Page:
U.S. Coastal Advocates Make Plans to Sue the EPA [AUDIO]
Swimmers taking a dip in the nations oceans, bays and lakes still stand a greater chance of getting sick, according to coastal advocates across the country who are planning to sue the Federal Environmental Protection Agency (EPA).
Groups like Clean Ocean Action (COA) and the NY/NJ Baykeeper have joined others in filing a notice of intent to sue the EPA over its new water quality criteria. They say the EPA allows water quality samples to exceed contamination levels that they themselves determined to be unsafe 10 percent of the time without triggering a violation.
COA Coastal Policy Attorney Sean Dixon says the new standards are inadequate and fail to protect public health.
"There's just too many questions raised by the signs they used, the criteria are outdated, outmoded and insufficient and at the end of the day, somebody going to the beach has too high a risk of getting sick."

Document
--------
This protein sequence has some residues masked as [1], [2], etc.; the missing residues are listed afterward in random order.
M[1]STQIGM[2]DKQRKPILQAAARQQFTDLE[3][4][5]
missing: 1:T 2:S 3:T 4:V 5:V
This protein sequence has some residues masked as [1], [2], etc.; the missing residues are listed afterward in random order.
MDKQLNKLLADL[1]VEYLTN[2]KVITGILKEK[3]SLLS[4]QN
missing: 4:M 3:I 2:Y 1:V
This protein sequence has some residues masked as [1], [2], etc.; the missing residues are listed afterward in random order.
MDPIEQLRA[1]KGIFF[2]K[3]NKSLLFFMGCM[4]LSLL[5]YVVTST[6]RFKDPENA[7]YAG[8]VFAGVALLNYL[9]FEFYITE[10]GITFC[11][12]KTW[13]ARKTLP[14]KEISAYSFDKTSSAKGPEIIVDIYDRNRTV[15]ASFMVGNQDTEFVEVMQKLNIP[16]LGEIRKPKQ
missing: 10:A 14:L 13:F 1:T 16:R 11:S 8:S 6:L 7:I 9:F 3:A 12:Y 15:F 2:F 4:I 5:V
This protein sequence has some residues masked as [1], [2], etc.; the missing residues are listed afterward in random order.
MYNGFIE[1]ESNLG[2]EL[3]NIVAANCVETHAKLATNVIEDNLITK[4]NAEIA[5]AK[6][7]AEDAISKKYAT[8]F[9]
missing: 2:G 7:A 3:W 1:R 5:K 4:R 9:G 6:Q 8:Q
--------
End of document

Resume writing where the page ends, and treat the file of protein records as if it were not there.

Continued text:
Dixon says suggestions they've offered the EPA over the years have fallen on deaf ears.
"There's all sorts of things that can be done, rapid testing methods, better closures and storm monitoring. There are so many things that go into this problem that we know are solutions to it."
Dixon says the notice gives the EPA an opportunity to remedy the things they think are deficient in their standards for protecting people who are swimming. He says if not, a motion to sue the agency could be filed in two months.
The lawsuit is a nationwide initiative bringing people from California to New York as well as national groups such as Natural Resource Defense Council, who's acting as the lead attorney on this and The Water Keeper Alliance. Other groups include Hackensack Riverkeeper, Heal the Bay and Riverkeeper.